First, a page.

With this post, we’re taking the Mormon Lectionary Project into new territory, using the genre to write about figures without days in the Common Lectionary. Most of these will be LDS, but Gandhi comes first because of his death date, 30 Jan. 1948. Just as we’ve been adding LDS scripture to previous posts, it seemed appropriate to include the Qur’an and the Bhagavad Gita in this one.
Mohandas K. Gandhi
Qur’an 4:256-57 – “There is no compulsion in religion: true guidance has become distinct from error, so whoever rejects false gods and believes in God has grasped the firmest hand-hold, one that will never break. God is all hearing and all knowing. God is the ally of those who believe: He brings them out of the depths of darkness and into the light.” (trans. M.A.S. Abdel Haleem, Oxford World Classics, 2004)
Bhagavad Gita 2:55-57 – “They live in wisdom who see themselves in all and all in them, who have renounced every selfish desire and sense craving tormenting the heart. Neither agitated by grief nor hankering after pleasure, they live free from lust and fear and anger. Established in meditation, they are truly wise. Fettered no more by selfish attachments, they are neither elated by good fortune nor depressed by bad. Such are the seers.” (trans. Eknath Easwaran, Nilgiri Press, 1985)
The Collect: O God, creator of all humanity, who lookest upon us thy children in our love of strife and division, bless us that we might see thy image in ourselves and in others, especially our enemies; and bless us that, so seeing, we might grow strong and thereby reconcile our manifold oppression and wrong through the all-encompassing love by which thou thyself art One God. Amen.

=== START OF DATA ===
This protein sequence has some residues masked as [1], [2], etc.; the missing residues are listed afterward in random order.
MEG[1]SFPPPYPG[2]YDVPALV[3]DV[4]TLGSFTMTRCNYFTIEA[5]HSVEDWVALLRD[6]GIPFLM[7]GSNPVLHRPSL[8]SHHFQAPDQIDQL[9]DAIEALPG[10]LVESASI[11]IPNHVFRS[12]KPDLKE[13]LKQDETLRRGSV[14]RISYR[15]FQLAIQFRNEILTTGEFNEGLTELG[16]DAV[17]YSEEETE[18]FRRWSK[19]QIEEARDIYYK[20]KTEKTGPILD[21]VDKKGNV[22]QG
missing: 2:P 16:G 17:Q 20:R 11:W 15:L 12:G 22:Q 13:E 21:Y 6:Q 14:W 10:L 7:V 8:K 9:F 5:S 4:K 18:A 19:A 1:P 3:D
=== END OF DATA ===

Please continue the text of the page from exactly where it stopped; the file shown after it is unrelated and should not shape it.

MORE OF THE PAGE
Life is hard. At a stake conference a few years back, I heard Pres. Eyring speak words to the effect that if you feel like you’re swimming upstream, you’re on the right path. Those words have encouraged me many times since, prompting me when life gets difficult in ways large or small to tack into the wind and keep on sailing.
This idea has a potential problem, though, in that it can quickly spill over into militaristic metaphor. Sailing into the wind risks being transmuted into swashbuckling. What’s the difference, and why does it matter? Why care what metaphor we use if enduring to the end is the outcome?
As Gandhi knew, something very fundamental is at stake here, and that is our valuation of life. Not just the lives of other people—though certainly that—but the messy complexity of our mortal existence itself. Do we love mortality, with all its challenges and flaws, or do we see it as an enemy to be subdued? How do we love something that often treats us so brutally, and that will kill us in the end?
More pointedly, can we really love God if we do not love this life, if we see mortality as something to be borne, simply gotten through, or conquered outright, rather than as a gift of God, a vital piece of the great plan of happiness? In the Church we use “the world” as a term of opprobrium, a catch-all for our perceptions of opposition and oppression. But how are we to handle opposition and oppression if we wish to be more like God, who so loved the world that he sent his only-begotten Son (John 3:16)?
I suspect that Gandhi would have appreciated the story in Alma 24 of the Lamanite converts who knelt to be slaughtered rather than raise weapons against those whom the text terms “their brethren.” Certainly the situation was oppressive, but this was the only way they knew how to face oppression while remaining true to the values of a recently embraced Gospel. And their dignified deaths struck many of the murderers to the quick, with the result that more came to God that day than went to God.
Nonviolence sounds like weakness, but as this episode illustrates, Gandhian satyagraha is a hard-edged doctrine. It does not mean going with the flow, letting evil have its way. Rather, it means meeting evil with love. This may sound all Kumbaya—but tell that to the more than a thousand Lamanites who preferred dying to killing.